It has been demonstrated in recent publications that several negative cell-division regulators are involved in controlling meristem size and final organ size in plants, including WEE1, CCS52A and DA1 [33][37]. It is possible that the reduction of organ size originally elicited by overexpression of DDB1F is implemented through regulating these genes. To test this hypothesis, fruit tissues from the small-fruited T2 plants with or without 35S::DDB1F transgene or from non-transgenic WT plants were harvested at cell division stage (7-DAP) for total RNA extraction. Gene-specific primers were designed to determine the expression of tomato orthologs of these 3 genes, SlWEE1 (GenBank accession No. AM180939.1), SlCCS52A (SGN-U570015) and SlDA1 (SGN-U584698). Real-time PCR analysis using the gene-specific primers revealed the transcription of all the 3 tested genes were significantly enhanced in fruit tissues from the small-fruited T2 plants, regardless of containing 35S::DDB1F transgene or not, using SlUBI3 (GenBank accession No. X58253) as internal control (Figure 5). We also performed real-time PCR using SlGAPDH (GenBank accession No. U97257.1) as the second reference gene, and obtained the similar results (Figure S1). Thus, our results suggest the reduced organ size phenotype is probably due to upregulation of genes involved in cell-division and, significantly, this is not dependent on the original cue – the 35S::DDB1F transgene.

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Figure 5. Real-time RT-PCR analysis of mRNA levels of genes regulating cell division in 7-DPA fruits from WT Ailsa Craig (WT) and 35S::DDB1F T2 transgenic lines (a, b, c).

p and n represent plants with or without transgene, respectively. Each bar represents three repetitions from each RNA sample (derived from pools of at least three fruits per plant). Error bars representing standard errors are shown in each case. Statistical analysis was performed using Student's t-test (*P<0.05, **P<0.01). Similar results were obtained in at least two independent experiments.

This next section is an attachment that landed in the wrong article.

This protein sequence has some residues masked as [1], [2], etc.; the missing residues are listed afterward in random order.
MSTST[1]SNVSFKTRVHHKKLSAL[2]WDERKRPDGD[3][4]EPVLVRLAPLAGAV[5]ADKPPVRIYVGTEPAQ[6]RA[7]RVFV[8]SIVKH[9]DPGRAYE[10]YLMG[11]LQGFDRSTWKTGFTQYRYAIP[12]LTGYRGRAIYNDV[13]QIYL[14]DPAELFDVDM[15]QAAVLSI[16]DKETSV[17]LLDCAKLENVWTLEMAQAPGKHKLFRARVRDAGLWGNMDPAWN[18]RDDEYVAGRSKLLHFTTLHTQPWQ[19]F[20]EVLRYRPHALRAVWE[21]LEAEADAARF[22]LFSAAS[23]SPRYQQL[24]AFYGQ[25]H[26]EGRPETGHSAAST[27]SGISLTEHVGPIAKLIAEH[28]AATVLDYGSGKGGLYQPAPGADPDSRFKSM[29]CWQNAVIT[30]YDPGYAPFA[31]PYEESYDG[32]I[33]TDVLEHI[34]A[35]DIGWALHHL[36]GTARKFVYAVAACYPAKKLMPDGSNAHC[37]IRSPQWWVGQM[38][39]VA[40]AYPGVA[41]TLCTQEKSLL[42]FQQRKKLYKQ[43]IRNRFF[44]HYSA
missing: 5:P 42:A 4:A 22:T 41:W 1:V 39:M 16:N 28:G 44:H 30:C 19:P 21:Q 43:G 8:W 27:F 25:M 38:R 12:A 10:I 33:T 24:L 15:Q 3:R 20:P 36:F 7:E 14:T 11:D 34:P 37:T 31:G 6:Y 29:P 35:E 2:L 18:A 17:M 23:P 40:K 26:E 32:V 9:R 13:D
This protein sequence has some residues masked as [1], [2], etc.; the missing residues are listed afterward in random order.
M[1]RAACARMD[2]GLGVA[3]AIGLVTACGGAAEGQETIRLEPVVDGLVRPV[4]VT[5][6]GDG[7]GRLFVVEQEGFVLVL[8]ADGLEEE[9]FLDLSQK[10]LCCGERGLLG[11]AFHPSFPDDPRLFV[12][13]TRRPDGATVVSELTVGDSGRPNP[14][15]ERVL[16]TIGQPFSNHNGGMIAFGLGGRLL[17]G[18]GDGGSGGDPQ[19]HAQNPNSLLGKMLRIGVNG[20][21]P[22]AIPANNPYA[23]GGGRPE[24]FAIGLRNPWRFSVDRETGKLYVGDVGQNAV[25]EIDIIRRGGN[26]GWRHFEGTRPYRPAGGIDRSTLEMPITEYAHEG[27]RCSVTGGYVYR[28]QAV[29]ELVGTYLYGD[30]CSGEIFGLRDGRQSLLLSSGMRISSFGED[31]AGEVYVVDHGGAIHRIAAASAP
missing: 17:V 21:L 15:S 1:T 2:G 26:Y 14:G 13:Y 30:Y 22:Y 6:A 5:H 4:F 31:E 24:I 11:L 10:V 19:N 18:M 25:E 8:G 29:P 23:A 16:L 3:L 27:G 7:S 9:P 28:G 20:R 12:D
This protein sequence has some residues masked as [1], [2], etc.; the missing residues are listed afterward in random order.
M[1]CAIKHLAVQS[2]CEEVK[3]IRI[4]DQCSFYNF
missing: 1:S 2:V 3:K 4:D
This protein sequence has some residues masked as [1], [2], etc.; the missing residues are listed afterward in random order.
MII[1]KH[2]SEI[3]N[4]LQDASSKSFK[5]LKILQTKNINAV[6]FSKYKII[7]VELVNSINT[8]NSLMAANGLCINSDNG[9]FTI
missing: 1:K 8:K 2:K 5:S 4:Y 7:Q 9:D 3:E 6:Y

https://doi.org/10.1371/journal.pone.0042621.g005

Correlation Between Elevated Expression of the SlWEE1 Gene and Less Methylation in Its Promoter Region

It has been demonstrated that DDB1 acts as a CUL4-based ubiquitin E3 ligase component and plays a pivotal role in regulation of chromatin compaction during cell division by recruiting enzymes involved in histone methylation for ubiquitin/proteasome-mediated degradation [38], [39]. In addition, there is a growing body of evidence indicating histone modification is a prerequisite for DNA methylation and consequently represses gene expression [40]. We thus predicted that overexpression of DDB1F would affect above genes via regulation of their methylation states and this epigenetic regulation itself could be implemented via an epigenetic manner, in another word, may indirectly impacting methylation of genes of the transgenic progenies not containing the 35S::DDB1F transgene. To test this notion, we examined the correlation between the enhanced SlWEE1 expression and its possibly reduced DNA methylation during the cell division stage of fruit development. Using the approach of bisulfite genomic sequencing, DNA methylation levels of the promoter region of the SlWEE1 gene (genomic sequences of −457 to −147 bp upstream the start codon) were determined between the immature fruits (7-DPA) of nontransgenic WT plants and both T1 and T2 plants with reduction of organ size derived from three individual primary 35S::DDB1F transgenic lines. As shown in Figure 6, in fruits from the T1 progenies with or without the 35S::DDB1F transgene, both CpG dinucleotide motifs and non-CG motifs in the tested region of the SlWEE1 genomic sequences displayed less methylation level than in fruits from nontransgenic WT plants (Figure 6B). Similar result was also found in T2 progenies (Figure 6C). These results not only indicate a correlation between enhanced expression of the SlWEE1 and decreased methylation in its promoter region, but also suggest that, at least in part, the reduced organ size phenotype is possibly due to upregulation of genes controlling cell division via epigenetic demethylation, which is originally triggered by overexpression of DDB1F transgene.